Australia’s Great Barrier Reef is experiencing an unprecedented second straight year of mass coral bleaching.
The 2,300-km reef suffered its most severe bleaching on record last year due to warming sea temperatures. This is the first time Great Barrier Reef bleached two years in sequence. We’ve seen heat stress build since December.
The back-to-back occurrence of widespread bleaching also meant there was insufficient time for corals to fully recover.
What is Coral bleaching?
Coral bleaching is the loss of endo-symbiotic algae from the coral, either through expulsion or loss of algal pigmentation turning them white.
Reasons for Coral bleaching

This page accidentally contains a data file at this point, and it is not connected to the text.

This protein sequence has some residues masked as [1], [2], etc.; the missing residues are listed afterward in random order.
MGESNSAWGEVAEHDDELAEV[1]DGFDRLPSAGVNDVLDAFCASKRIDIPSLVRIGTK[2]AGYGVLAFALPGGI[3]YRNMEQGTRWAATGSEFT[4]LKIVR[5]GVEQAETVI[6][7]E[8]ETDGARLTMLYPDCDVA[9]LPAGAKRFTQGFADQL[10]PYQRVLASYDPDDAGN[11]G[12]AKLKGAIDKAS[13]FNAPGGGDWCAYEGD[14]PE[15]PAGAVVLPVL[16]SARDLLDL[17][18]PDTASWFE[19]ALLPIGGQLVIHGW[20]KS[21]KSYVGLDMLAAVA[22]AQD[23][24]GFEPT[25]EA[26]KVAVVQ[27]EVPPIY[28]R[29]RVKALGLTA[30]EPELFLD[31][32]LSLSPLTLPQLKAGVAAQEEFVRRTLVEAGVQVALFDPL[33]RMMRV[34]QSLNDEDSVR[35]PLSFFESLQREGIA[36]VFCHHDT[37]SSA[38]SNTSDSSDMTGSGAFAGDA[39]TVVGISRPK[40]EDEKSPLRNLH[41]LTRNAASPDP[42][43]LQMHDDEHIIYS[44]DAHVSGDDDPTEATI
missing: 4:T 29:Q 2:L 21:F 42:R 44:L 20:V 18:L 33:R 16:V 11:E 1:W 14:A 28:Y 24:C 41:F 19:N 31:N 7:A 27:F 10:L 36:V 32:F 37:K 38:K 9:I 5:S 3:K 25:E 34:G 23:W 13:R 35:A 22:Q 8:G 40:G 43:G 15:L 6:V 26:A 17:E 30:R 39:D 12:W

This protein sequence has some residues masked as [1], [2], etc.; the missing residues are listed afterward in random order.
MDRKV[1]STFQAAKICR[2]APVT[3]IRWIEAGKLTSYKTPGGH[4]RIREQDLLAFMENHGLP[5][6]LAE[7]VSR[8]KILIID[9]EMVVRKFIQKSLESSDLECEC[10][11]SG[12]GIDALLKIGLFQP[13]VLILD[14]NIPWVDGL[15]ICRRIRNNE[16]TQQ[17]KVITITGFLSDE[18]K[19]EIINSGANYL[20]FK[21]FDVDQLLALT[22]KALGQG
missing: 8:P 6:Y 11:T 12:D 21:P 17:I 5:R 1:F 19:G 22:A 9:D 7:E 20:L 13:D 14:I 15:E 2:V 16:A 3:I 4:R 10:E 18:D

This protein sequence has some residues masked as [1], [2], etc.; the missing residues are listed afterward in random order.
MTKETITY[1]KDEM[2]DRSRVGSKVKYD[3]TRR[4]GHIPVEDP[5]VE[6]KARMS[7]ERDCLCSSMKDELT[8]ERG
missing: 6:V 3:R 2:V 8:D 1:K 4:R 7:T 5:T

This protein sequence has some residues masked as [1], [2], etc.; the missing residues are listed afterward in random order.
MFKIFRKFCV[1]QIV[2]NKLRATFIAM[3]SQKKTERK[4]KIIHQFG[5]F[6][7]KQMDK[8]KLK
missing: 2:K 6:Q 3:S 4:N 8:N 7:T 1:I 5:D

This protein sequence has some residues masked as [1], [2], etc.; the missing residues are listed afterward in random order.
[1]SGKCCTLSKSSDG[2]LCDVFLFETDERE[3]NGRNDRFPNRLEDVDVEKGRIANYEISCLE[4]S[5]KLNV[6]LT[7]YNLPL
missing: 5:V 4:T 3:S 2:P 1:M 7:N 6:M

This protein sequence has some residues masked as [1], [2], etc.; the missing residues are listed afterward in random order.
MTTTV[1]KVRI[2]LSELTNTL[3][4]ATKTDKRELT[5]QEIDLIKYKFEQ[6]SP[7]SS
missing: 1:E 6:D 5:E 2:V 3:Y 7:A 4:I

Bleaching occurs when abnormal environmental conditions, such as warmer sea temperatures, cause corals to expel tiny photosynthetic algae, draining them of their color.
How can Corals recover?
Corals can recover if the water temperature drops and the algae are able to recolonise them. But researchers said that coral reefs which survive rapid bleaching fuelled by global warming would remain deeply damaged with little prospect of full recovery.